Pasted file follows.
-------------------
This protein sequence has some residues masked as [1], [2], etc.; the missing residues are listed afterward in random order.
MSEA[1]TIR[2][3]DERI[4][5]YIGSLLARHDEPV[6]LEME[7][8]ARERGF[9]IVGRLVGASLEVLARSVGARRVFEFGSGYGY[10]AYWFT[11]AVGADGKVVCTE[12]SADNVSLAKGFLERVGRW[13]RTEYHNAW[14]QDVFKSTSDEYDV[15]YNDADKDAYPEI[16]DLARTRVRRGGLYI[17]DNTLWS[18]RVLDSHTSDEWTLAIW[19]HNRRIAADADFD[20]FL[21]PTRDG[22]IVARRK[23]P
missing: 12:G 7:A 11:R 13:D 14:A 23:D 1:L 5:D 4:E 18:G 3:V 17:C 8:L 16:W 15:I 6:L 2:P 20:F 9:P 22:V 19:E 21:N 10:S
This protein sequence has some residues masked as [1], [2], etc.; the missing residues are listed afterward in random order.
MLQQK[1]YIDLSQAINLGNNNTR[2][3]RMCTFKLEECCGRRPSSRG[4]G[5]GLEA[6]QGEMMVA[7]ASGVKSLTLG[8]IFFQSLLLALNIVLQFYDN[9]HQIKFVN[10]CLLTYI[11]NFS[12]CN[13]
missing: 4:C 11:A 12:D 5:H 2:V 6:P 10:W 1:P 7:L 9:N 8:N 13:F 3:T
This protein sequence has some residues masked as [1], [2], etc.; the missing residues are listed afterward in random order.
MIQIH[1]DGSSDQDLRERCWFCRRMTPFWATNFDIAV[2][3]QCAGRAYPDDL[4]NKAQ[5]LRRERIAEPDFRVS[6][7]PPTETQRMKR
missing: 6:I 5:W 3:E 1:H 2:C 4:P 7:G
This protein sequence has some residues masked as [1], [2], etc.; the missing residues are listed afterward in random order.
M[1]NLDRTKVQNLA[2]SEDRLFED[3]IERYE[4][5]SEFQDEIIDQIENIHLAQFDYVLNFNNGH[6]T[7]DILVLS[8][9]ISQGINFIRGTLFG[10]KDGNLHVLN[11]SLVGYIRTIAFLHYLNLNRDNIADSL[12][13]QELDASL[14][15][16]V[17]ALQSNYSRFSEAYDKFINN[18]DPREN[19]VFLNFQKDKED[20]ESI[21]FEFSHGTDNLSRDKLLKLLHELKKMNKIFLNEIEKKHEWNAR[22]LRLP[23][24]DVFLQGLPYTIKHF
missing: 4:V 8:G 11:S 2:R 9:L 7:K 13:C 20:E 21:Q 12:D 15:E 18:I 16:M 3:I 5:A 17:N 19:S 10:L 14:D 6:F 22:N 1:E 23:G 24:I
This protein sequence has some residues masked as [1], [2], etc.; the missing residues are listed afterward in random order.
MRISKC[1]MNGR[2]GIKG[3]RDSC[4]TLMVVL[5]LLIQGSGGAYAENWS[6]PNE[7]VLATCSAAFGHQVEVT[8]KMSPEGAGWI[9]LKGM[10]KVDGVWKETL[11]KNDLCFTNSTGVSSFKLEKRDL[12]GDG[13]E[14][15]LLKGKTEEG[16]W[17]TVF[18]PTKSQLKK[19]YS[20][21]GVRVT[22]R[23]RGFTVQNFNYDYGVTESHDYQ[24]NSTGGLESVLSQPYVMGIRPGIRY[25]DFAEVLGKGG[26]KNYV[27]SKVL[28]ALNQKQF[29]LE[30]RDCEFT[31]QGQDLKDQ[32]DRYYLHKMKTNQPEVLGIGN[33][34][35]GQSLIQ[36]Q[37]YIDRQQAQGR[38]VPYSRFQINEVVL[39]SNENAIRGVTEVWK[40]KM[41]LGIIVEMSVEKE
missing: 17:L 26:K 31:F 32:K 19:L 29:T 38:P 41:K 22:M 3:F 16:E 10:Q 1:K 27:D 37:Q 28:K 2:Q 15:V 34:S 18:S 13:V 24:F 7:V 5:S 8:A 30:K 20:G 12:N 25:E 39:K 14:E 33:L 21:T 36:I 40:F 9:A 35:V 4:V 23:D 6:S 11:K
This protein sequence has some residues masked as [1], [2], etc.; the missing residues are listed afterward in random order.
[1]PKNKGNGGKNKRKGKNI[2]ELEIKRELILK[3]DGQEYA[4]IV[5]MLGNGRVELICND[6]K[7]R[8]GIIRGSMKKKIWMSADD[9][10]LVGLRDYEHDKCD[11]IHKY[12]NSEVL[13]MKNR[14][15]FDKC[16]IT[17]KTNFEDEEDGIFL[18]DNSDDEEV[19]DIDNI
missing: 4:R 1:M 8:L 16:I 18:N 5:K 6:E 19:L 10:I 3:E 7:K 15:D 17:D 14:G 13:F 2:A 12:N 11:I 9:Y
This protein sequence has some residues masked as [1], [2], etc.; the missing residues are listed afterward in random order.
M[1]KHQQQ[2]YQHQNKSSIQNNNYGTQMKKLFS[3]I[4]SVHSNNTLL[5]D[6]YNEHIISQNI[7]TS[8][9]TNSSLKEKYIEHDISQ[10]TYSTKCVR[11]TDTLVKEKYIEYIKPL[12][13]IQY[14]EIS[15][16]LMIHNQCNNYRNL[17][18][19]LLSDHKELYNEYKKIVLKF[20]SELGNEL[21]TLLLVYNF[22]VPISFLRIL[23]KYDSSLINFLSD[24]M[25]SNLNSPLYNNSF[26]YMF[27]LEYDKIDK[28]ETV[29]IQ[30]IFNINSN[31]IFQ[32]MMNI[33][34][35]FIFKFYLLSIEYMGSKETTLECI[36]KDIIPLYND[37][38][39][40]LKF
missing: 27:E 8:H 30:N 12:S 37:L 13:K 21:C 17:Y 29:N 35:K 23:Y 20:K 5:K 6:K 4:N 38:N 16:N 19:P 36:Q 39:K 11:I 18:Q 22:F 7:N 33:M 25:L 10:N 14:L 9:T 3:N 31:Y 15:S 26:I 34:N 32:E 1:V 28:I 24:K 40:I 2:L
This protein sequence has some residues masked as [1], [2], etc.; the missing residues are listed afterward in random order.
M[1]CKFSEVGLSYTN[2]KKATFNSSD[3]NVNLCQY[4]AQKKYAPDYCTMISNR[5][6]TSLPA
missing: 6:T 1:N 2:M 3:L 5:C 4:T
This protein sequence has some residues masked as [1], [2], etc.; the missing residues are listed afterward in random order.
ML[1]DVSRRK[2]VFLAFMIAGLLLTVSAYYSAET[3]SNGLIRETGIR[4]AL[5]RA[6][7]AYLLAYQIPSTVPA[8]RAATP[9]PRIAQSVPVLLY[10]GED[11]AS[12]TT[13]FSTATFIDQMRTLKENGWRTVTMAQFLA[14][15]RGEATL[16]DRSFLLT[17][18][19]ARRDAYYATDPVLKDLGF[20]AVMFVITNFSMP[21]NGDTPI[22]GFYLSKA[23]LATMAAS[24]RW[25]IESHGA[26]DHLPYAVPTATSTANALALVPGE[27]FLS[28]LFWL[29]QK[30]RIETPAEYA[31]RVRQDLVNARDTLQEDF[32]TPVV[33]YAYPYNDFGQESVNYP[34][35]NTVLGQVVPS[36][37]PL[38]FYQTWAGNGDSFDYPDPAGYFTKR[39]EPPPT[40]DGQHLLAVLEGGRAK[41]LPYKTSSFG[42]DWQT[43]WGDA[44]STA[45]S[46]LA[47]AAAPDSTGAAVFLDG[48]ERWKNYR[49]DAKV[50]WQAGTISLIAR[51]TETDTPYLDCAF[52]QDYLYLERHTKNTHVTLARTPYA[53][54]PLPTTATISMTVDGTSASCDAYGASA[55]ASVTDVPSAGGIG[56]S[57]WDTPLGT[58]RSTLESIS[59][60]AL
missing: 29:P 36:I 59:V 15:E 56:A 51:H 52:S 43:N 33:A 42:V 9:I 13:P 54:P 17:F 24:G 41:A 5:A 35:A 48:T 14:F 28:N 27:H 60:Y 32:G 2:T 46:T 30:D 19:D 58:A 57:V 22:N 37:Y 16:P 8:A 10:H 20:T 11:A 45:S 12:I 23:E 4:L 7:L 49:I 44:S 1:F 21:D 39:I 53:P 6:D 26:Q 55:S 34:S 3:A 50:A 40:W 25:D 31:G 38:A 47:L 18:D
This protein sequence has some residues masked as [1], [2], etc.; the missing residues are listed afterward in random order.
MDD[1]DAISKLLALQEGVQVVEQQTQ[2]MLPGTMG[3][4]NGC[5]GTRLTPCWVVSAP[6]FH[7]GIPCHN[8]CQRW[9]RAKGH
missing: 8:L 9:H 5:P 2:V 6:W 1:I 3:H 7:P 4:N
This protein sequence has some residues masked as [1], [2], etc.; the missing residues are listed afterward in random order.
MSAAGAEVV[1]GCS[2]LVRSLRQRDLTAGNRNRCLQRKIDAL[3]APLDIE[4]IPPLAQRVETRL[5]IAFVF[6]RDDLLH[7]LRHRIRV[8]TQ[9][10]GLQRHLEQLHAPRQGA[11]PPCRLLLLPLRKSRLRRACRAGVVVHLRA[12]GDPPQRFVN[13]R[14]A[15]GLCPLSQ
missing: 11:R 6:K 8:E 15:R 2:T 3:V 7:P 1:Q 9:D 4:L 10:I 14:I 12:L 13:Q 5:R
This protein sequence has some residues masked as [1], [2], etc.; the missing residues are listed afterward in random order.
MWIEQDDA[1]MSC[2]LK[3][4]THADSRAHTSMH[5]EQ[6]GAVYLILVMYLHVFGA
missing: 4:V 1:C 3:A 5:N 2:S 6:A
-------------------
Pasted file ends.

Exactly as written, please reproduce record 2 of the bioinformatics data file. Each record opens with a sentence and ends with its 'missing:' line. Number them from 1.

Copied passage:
This protein sequence has some residues masked as [1], [2], etc.; the missing residues are listed afterward in random order.
MLQQK[1]YIDLSQAINLGNNNTR[2][3]RMCTFKLEECCGRRPSSRG[4]G[5]GLEA[6]QGEMMVA[7]ASGVKSLTLG[8]IFFQSLLLALNIVLQFYDN[9]HQIKFVN[10]CLLTYI[11]NFS[12]CN[13]
missing: 4:C 11:A 12:D 5:H 2:V 6:P 10:W 1:P 7:L 9:N 8:N 13:F 3:T